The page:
Florida might be best known as the land of alligators and orange trees, or at least better known for its natural wonders than its man-made ones. That doesn’t mean we’re lacking in landmarks. How many of these iconic places do you recognize?
1. Walt Disney World
If you've ever been to one of the parks at this huge complex in Central Florida, you have to admit it was an impressive feat of imagination and construction. Cinderella's Castle is probably the most iconic Disney World Structure, inspired by ancient castles around Europe, was actually built with forced perspective (it gets smaller toward the top) to make it look taller than it is.
2. Southernmost Point
This humble concrete buoy is one of the most photographed attractions in the United States. It marks the lowest latitude in the continental U.S. Though it's not actually accurate, that hasn't stopped this landmark from becoming one of the most iconic places in Florida.
3. Bok Tower Gardens, Lake Wales
Bok Tower Gardens in Central Florida is right out of a fairy tale. The 205-foot tower is not only a work of art, it holds some of the world's finest carillon bells. The surrounding gardens are lush and romantic, and the tower sits on Iron Mountain, the highest hill in Florida.
4. NASA Vehicle Assembly , Titusville
At 525 feet tall, this iconic building is one of the biggest buildings in the world and the image that pops into most people's minds when they think of a NASA building in Florida.
5. Villa Vizcaya
This European-inspired estate was the winter property of agricultural industrialist John Deering. Today, it is a museum full of art and antiques, as well as a National Historic Landmark. But visitors love it just as much for its 10 acres of beautiful gardens on the Biscayne Bay. Even if you don't recognize it, you have probably seen Vizcaya before, because it has been used in many films over the years.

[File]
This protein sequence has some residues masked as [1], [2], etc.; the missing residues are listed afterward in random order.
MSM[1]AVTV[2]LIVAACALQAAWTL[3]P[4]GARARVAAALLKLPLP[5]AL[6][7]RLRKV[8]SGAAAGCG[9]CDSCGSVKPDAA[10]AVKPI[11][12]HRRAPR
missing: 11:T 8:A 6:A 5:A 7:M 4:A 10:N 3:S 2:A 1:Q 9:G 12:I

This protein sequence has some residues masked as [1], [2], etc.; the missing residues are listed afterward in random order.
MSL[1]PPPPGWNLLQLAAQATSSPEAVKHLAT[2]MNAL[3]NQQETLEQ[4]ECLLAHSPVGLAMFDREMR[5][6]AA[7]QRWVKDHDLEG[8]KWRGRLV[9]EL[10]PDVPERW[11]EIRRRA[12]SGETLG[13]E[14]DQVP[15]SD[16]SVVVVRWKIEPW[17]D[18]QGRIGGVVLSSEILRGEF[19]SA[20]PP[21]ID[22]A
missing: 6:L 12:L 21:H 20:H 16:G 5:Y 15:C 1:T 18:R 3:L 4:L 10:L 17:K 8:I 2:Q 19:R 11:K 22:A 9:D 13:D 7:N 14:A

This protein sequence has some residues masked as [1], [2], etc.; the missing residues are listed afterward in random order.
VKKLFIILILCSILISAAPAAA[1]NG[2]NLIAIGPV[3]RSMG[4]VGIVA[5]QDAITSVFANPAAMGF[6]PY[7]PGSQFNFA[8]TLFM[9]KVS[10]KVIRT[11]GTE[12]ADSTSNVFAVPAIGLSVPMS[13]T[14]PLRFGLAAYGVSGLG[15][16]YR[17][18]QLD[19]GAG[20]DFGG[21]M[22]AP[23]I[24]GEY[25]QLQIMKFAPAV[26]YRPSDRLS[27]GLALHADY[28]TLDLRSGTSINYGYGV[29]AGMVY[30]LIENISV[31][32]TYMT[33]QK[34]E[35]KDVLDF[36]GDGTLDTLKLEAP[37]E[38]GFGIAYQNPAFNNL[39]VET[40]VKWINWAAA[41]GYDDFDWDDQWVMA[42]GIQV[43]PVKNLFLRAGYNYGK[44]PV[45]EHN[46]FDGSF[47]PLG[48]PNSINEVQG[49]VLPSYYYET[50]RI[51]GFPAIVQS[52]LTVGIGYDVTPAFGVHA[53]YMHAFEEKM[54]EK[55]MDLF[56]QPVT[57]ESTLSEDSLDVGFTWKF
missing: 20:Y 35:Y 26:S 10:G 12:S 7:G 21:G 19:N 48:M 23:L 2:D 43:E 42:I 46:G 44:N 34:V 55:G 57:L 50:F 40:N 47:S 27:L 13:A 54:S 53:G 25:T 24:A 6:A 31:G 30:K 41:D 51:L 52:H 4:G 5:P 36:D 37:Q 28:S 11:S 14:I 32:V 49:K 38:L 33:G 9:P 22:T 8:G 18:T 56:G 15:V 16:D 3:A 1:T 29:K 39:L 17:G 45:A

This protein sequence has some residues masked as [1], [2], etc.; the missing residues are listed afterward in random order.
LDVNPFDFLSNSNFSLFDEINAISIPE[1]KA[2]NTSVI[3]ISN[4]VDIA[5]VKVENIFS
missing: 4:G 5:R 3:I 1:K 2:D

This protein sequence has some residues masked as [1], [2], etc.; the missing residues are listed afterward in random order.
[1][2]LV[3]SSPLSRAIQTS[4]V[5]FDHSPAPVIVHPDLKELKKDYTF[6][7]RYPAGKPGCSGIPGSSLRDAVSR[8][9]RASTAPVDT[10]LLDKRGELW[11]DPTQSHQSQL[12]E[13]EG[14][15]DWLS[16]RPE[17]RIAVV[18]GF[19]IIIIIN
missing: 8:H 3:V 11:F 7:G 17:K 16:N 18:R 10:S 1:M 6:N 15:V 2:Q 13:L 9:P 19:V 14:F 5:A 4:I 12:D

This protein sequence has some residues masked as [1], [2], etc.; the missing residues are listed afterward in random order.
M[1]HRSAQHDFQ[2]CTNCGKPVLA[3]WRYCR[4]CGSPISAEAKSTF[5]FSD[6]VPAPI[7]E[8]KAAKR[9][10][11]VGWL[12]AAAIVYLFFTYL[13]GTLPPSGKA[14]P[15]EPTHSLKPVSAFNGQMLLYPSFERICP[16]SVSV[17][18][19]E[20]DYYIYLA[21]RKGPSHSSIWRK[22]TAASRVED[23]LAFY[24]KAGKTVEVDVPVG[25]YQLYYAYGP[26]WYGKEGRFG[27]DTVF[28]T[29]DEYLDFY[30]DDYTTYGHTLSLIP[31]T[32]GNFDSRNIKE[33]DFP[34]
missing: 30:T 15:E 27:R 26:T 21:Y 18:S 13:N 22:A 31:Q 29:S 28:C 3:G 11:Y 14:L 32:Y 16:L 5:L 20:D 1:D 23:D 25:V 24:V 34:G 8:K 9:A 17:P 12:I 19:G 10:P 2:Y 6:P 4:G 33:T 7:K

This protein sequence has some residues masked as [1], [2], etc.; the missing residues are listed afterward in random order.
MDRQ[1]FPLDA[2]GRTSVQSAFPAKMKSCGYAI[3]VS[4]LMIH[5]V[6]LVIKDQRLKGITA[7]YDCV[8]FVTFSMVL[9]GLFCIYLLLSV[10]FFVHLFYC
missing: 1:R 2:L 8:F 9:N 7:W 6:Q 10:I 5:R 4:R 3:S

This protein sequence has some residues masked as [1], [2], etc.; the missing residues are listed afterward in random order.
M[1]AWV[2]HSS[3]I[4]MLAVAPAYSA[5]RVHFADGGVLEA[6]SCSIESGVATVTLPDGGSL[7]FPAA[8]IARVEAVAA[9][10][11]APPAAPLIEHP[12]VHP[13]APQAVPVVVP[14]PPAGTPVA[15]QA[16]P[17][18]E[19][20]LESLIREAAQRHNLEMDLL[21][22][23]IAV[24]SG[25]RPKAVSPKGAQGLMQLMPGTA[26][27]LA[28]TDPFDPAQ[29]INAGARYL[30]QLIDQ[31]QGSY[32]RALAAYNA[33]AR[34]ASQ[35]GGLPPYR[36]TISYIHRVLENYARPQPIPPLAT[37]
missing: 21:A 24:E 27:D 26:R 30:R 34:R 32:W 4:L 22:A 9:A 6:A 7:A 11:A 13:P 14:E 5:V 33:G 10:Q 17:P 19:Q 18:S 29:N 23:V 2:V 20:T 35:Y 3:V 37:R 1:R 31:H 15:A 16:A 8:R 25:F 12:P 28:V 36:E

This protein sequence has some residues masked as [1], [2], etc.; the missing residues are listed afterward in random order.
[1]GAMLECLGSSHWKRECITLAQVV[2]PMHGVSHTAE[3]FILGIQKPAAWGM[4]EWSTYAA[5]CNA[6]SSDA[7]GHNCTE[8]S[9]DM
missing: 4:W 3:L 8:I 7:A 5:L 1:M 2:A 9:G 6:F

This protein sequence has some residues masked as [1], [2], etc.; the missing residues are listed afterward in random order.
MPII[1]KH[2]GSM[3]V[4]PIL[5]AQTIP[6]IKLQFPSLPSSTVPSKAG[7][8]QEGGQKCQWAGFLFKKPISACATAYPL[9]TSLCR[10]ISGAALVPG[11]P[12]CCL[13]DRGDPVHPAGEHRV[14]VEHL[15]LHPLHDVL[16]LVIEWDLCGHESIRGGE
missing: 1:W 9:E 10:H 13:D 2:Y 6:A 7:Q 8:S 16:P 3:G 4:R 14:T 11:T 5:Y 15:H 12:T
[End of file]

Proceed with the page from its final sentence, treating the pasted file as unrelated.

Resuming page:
6. Overseas Highway
The Overseas Highway runs 113 miles through the Keys. It's surrounded by bright green water and islands for miles, and runs alongside the historic bridges that were its prototype. It was designated an All-American Road in 2009, the highest honor given by the National Scenic Byways program.
7. St. Augustine
The Castillo de San Marcos is the oldest structure of its kind in the country. This is just a piece of the many historic buildings and narrow cobblestone streets that make St. Augustine so picturesque.
8. Ponce de Leon Lighthouse, Ponce Inlet
This iconic red lighthouse located near Daytona stands 175 feet tall, making it the tallest lighthouse in Florida and one of the tallest in the country.
9. Henry B. Plant Museum, Tampa
This unforgettable landmark is a stunning example of Moorish Revival architecture, built by railroad magnate Henry B. Plant in the late 1800s. It was once a luxury hotel, but these days it is part of the University of Tampa campus and houses a museum about tourism in the Gilded Age.
10. Coral Castle, Homestead
Coral Castle is a Flinstones-like castle complete with huge furniture and sculptures, all mysteriously constructed by one man. Lovers of all things weird will have a blast scratching their heads while touring this fascinating landmark.
11. Salvador Dali Museum, St. Petersburg
This surreal-looking building is a fitting tribute to the subject of this museum: the great painter Salvador Dali. Once you've seen this museum in person, you will never forget its unique architecture (and exhibits).
12. Gatorland, Orlando
Gatorland is one of those classic Florida roadside attractions, which has been around for almost 70 years. The eye-catching entrance that resembles a gator's mouth is instantly recognized by many, many Floridians and tourists.
13. Siesta Key
Though it might look like any other beach to the untrained eye, those in the know will recognize Siesta Beach on Siesta Key because of its blinding white sand. It is made up of 99% quartz, making it cool even on the hottest days. Because of this and its natural beauty, this beach has topped many best-beach lists over the years.
14. Plaza Ferdinand VII
This park dates back to 1815, and it's named after the King of Spain at the time it was built. In 1819, Florida became part of the United States, and Andrew Jackson made a speech here announcing this news and declaring Pensacola the capital. This historic area still looks much like it did even in its earliest photographs.
How many of these did you recognize? What are your favorite iconic Florida landmarks?